Transbaikal diaries: Up and down the bear tracks

Sergey Popov
Siberian native and travel writer Anna Gruzdeva set out for the Kodar Mountains in the Transbaikal Region to better acquaint herself with the nature of Eastern Siberia and find out what makes this highland area so special.

Meditation on a train: A long road ahead

Photo credit: Sergey PopovPhoto credit: Sergey Popov

My journey to the north of the Transbaikal Region begins with a train along the BAM – Baikal-Amur Mainline. From Krasnoyarsk (4173 kilometers away from Moscow), it's a two-day trip, from Moscow or Saint Petersburg – almost an eternity: More than 100 hours and changing trains in Severobaikalsk (5741 kilometers away from Moscow).

From Krasnoyarsk (4,173 kilometers from Moscow) it's a two-day trip, while from Moscow or St. Petersburg it’s almost an eternity: It takes more than 100 hours and requires a change of trains in Severobaikalsk (5,741 kilometers from Moscow).

You can look upon the ride in a stuffy third-class sleeping compartment as an inevitable ordeal, but it's more enjoyable to view it as slow teleportation. A short while ago you were snuggled up on your soft mattress, but now you're lying on the upper bed in a train car getting used to the discomfort. The internet connection is lost, so you put down your phone and let all your troubles and cares slip away. Before you left your gaze hit the walls of tall buildings, but now you’re getting lost in the scenery outside the window looking at "Russia, with its fields, steppes, villages and towns, bleached lime-white by the sun…wrapped in hot clouds of dust," as Boris Pasternak wrote in his novel Doctor Zhivago.

This initiation via a long road was not only necessary for me to prepare for a couple of solitary weeks in the mountains, but also enjoyable. A trip along the BAM is a rare opportunity to taste the delicious Baikal cisco fish, smoke-cured or cold-smoked, at Severobaikalsk Station. Here you can catch a glimpse of the famous lake during the 40-minute stop before entering the darkness of the Severomuysky Tunnel.

 

Walking the mountains along bear tracks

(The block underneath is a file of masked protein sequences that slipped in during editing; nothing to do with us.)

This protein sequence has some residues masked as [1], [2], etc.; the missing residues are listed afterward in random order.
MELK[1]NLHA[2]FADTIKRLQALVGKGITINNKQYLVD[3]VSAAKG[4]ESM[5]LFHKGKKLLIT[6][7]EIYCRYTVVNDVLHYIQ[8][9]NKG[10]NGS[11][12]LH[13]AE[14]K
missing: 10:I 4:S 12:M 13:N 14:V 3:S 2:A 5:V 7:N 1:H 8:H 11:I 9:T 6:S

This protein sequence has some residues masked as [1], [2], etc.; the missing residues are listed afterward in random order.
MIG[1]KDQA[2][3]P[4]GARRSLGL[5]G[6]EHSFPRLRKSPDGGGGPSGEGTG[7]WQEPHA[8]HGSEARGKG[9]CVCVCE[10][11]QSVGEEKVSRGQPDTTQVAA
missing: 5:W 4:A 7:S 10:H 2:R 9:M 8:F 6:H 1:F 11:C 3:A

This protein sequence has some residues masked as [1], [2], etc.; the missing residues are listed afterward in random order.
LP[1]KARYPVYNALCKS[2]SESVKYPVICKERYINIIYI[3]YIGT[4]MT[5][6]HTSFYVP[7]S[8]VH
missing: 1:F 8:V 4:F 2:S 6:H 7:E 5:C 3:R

My team's route in Kodar this year was a difficult one: Leprindo station, Khadatkanda mountain pass (2,263 meters), Verkhne-Sakukansky mountain pass (2,193 meters), Medvezhy mountain pass (2,174 meters), the weather station hut, Chara Sands and the settlement of Novaya Chara. The three of us carried a total of 80 kilograms on our shoulders and acquired 70 bruises over 150 kilometers in 14 days. We did not meet one person on our way and did not spend a single day in dry boots. We were prepared for it, as we set out to reach the very heart of Kodar.

Photo credit: Sergey PopovPhoto credit: Sergey Popov

The most typical day in Kodar for us was one when we set out on foot along the path on a chilly, damp morning. Everything was shrouded in thick fog. Our boots were ice-cold and our hands were freezing. We didn't have a proper path either: We just followed our GPS.

Across the vertical slopes we went around the lake, catching a glimpse of its strikingly turquoise waters in between the mountains. We continued our way to the Verkhne-Sakukansky mountain pass, closely following a bear that had left its prints and fresh droppings a few hours earlier.

As we ascended, the views astonished us with their beauty. For a moment, the clouds soared higher up and we saw our camp site far below. The great lake was on the one side of the pass and the long rocky valley was on its other side. Kodar was morose, harsh and unwelcoming, but still strikingly picturesque.

Photo credit: Sergey PopovPhoto credit: Sergey Popov

We moved on down the glacier reservoir, following the paw prints of the same bear, which had also fallen on its back on the snow and slid down. We jumped on slippery rocks covered with moss and took a liberating and relaxing walk along the green valley of the Izumrudnaya River and overcame new obstacles including waterfalls, the thickets of Siberian dwarf pines and willows and wading across a river. The sun and the rain, the fog and fine weather, ascents and descents – Kodar knows no undertones.

 

The gallery hut

Photo credit: Anton PetrovPhoto credit: Anton Petrov

"Is the weather always like this here?" "We must have been unlucky with the weather." "February 23. We've managed to warm the hut up to 21 degrees negative, with almost 40 negative outside. Happy Defender of the Fatherland Day!"

These notes were made in a notebook in the hut that used to serve as an affiliate of the local weather station. It now offers shelter for tourists in Kodar.

It has bunk beds made of planks, a long table, a stove and an anteroom where you can dry your clothes. Additionally, the weather station hut is also a museum of sorts with maps hanging on walls, photos of travelers, textile flags and hard hats, wood-carved protection charms and innumerable inscriptions on the walls and ceiling. Since last year's visit, the "exposition" had been updated. In particular, we found a pencil sketch made by a group of French travelers who had visited this locality in winter. They are heroes to have lasted here for an amazing three months! Their trip resulted in the emergence of the BAM project. We, too, left a note about our hike in the hut and moved on to the Chara Sands.

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